Star One Credit Union
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Skimming

You've probably heard of skimming, but what exactly is it? Skimming takes place when criminals copy information contained on your bank card's magnetic stripe and use it for unauthorized purchases, to make illegal cash withdrawals, or in the production of counterfeit cards.

How does it happen? A legitimate electronic card reader, or "skimmer", is used with cash registers and/or credit card machines to gather the information that is encoded in the magnetic stripe. This may include the cardholder's name, address, telephone number, card number, credit limit and PIN number. However, when used with criminal intent, this same information can be used to defraud unsuspecting consumers. What makes a skimmer so easy to use it's size. It is roughly the size of an electronic pager.

When does skimming happen? There are generally three places your confidential information can become compromised:

  1. At the merchant location itself,
  2. During the transmission process used for authorization purposes, or
  3. At the point of storage.

Fraudulent skimmers can be connected to any phone line between the phone jack and the credit card machine itself. When a consumer makes a credit card purchase, the card is swiped and the second electronic skimmer captures and stores the information, which can then be manipulated for a variety of illegal purposes.

"Ghost Terminals" are created by criminals that attach fake touch pad screens and key pads over legitimate card readers and key pads on ATM machines. Users get an error message on the fake screen indicating that the ATM is "out of service", but the skimmer has already read and stored the card's information.

Another common scenario is one in which a second skimming device is kept near the legitimate card scanning device in a store, or a portable device (which can usually store up to 100 account numbers at a time) is carried in the pocket of a retail clerk. The card is swiped twice: once through the legitimate machine, and once through the second device for the purpose of stealing the magnetic stripe information. In many situations, the merchant's employee is either the thief personally, or is paid a flat fee to obtain the information. The skimmer is equipped with a button that can be pressed to immediately erase all of the collected data, effectively eliminating any evidence of the crime, making prosecution difficult even if the thief is discovered.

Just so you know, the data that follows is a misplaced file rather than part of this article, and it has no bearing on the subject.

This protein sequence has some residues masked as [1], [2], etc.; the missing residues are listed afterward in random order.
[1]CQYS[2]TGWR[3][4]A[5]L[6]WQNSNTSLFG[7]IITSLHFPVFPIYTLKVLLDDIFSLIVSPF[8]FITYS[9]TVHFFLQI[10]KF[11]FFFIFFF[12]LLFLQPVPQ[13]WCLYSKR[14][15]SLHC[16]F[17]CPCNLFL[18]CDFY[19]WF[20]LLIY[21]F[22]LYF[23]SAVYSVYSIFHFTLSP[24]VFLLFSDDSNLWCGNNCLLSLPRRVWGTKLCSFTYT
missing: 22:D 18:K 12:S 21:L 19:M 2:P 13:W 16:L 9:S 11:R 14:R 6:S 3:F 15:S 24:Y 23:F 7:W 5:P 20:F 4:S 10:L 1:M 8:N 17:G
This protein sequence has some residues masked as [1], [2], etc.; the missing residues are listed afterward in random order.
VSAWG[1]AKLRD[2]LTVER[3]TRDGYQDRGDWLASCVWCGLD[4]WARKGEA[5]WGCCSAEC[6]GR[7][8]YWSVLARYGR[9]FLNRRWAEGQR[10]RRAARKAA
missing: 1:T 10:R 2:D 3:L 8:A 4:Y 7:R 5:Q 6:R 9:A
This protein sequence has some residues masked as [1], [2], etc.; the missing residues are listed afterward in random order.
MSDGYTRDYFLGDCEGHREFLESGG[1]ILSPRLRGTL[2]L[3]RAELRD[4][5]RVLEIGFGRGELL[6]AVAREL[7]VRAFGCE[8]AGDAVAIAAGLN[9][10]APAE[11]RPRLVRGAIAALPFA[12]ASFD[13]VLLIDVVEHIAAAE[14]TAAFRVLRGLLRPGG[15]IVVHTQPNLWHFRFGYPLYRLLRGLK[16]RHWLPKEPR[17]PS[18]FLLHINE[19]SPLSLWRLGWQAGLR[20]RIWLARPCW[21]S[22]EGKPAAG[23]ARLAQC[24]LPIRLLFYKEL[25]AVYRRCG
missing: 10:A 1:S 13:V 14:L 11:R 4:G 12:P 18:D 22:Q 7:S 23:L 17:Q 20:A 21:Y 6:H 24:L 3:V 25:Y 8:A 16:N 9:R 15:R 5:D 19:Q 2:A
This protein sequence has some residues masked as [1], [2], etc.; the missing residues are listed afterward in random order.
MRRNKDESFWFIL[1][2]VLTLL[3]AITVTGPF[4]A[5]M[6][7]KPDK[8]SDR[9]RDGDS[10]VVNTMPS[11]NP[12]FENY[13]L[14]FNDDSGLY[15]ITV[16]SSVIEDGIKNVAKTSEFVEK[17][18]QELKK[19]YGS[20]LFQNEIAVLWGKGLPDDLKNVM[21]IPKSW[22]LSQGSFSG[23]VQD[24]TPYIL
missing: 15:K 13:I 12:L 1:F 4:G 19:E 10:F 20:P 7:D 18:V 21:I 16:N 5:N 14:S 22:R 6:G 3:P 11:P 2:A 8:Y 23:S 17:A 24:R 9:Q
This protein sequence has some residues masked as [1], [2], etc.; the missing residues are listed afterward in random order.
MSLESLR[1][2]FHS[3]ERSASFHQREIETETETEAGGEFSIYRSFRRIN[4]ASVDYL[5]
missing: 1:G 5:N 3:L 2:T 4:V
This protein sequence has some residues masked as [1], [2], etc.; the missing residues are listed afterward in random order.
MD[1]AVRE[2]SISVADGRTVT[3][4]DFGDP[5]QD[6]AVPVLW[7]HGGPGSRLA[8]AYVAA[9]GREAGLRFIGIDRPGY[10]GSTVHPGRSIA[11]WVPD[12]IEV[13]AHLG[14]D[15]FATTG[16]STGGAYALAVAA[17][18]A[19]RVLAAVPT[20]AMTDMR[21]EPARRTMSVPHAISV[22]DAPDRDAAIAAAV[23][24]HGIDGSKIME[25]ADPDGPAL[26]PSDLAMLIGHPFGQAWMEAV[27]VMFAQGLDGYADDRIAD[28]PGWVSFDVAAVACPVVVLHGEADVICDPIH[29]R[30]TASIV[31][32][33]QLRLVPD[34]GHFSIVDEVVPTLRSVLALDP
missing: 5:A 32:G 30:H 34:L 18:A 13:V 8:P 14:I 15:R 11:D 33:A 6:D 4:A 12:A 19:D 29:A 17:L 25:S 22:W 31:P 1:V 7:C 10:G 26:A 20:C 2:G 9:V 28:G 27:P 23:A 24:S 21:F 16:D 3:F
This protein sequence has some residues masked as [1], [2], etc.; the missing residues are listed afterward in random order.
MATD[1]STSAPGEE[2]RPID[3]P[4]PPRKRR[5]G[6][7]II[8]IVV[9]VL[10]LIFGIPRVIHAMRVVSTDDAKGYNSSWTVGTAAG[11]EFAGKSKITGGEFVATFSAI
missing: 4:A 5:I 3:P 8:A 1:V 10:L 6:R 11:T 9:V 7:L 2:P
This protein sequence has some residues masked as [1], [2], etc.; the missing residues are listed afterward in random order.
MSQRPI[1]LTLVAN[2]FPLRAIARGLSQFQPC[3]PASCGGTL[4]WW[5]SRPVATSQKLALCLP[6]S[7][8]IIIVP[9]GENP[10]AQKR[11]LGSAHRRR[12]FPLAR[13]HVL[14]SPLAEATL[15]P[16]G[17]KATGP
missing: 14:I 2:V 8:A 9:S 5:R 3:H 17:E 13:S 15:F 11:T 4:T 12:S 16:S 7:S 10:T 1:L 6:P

Skimming is a crime that is most often carried out in businesses where there is a high rate of employee turnover, such as gas stations, restaurants, or retail stores. Credit card skimming has escalated to account for 25 percent of all fraud involving high-tech devices today, compared to only 2 or 3 percent just a few years ago.

The best way to protect yourself against skimming is to be aware. Keep an eye on your credit card when you hand it over for payment. Pay attention to the look of your favorite ATM machine - has it changed? Check your receipts against your statements every month. Does everything match up? If you find an unfamiliar transaction, report the crime to the police and your financial institution! Finally, monitor your credit. See our Credit Reports page to learn how.

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